Belfast Telegraph

Tuesday 29 July 2014

Poll: Almost nine out of 10 say they want fewer politicians at Stormont... or none at all

There is overwhelming public support for cuts in the number of full time politicians at Stormont.

When asked if they would like to see the overall number of MLAs cut, 87% of voters surveyed believed the current total of 108 MLAs should be slashed — or that Stormont should be abolished altogether.

We currently have one MLA per 16,565 of population, or six per constituency.

That is proportionately between twice and three times as many representatives as in Scotland and Wales.

All 1,267 people of voting age who we surveyed answered a question on the number of MLAs they would like to see.

Just 14% believed the current number should be maintained, 33% believed they should be reduced to 90, 36% would like less than 90 MLAs and 18% believed the whole Assembly should be abolished.

In terms of age support for cuts numbers was highest amongst the young, with just 6% wanting the current numbers maintained.

Although Catholics wanted cuts they were more cautious on the issue than Protestant.

Twenty-eight per cent wanted the numbers maintained (compared to 8% of Protestants and 7% of others). Only 28% of Catholics wanted to slash the seats below 90 and 9% would prefer to abolish Stormont.

For Protestants the figures were 43% for deep cuts and 10% for abolition.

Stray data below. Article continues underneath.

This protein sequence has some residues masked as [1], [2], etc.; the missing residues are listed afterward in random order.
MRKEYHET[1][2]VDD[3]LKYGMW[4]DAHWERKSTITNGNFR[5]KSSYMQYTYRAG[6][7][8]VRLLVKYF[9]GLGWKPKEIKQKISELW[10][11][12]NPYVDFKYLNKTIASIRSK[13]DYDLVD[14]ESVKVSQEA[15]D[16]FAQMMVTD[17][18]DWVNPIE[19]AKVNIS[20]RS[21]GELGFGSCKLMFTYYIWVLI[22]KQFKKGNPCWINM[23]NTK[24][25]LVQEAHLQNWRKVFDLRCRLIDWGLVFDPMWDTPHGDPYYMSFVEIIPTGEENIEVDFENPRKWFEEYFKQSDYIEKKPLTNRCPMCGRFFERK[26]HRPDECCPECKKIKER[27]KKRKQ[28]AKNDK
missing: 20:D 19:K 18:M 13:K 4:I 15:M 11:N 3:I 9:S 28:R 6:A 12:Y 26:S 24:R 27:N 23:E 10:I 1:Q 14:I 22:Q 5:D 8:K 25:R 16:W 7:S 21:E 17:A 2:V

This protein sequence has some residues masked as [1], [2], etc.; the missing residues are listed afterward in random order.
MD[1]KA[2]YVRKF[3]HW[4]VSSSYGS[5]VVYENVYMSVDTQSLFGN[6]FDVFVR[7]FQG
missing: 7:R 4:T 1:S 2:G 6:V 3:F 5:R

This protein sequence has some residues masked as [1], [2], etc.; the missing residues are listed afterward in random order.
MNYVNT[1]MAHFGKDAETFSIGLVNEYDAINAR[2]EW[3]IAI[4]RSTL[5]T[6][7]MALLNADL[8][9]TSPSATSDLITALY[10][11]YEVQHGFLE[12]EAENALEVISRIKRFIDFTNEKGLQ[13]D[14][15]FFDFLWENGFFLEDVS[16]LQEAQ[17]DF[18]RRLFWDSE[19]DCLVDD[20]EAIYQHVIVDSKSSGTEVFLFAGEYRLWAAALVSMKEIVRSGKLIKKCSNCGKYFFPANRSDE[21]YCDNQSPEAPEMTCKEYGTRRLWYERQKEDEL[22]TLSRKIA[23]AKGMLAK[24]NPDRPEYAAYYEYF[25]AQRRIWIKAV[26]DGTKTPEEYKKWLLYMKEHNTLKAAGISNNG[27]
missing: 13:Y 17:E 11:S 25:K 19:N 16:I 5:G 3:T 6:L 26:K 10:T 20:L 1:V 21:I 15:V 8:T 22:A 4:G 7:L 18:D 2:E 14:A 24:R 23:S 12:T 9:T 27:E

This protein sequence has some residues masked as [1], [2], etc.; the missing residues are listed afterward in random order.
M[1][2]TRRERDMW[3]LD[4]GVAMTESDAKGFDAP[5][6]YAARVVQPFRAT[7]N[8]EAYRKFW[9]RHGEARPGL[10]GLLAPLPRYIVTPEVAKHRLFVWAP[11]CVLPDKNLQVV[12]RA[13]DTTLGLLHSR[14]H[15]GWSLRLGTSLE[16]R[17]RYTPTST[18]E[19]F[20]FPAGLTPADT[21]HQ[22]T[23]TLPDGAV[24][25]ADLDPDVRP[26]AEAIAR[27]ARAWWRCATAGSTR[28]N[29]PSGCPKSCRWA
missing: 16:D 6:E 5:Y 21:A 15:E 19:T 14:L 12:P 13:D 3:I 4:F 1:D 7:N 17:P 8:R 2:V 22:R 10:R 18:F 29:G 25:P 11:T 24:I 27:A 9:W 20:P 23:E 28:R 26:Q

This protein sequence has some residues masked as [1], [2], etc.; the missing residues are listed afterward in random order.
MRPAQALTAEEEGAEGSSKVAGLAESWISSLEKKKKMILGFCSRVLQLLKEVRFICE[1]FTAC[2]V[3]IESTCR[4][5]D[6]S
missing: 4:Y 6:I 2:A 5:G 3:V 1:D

Catholics were generally more cautious of changes.

When asked if there should be an official opposition at Stormont four in 10 (39%) opposed the idea outright.

When the number who didn’t know were stripped out, 69% of Catholics were against the formation of an opposition, compared to 59% of Protestants and 63% of the population as a whole.

A very high number of people — 37% — offered no opinion on this question. LucidTalk reported that a lot of non-responders didn’t understand the question.

In line with best polling practice it wasn’t explained because offering an explanation could influence the answer unfairly.

An opposition would involve leaving some parties outside government but granting them speaking rights as happens in other UK regional assemblies and the Dail and Westminster.

That in turn enables governments to change and parties who are out of power to be voted in.

Our current mandatory coalition gives every party above a certain size a share in power.

For full statistics analysis visit Lucid talk

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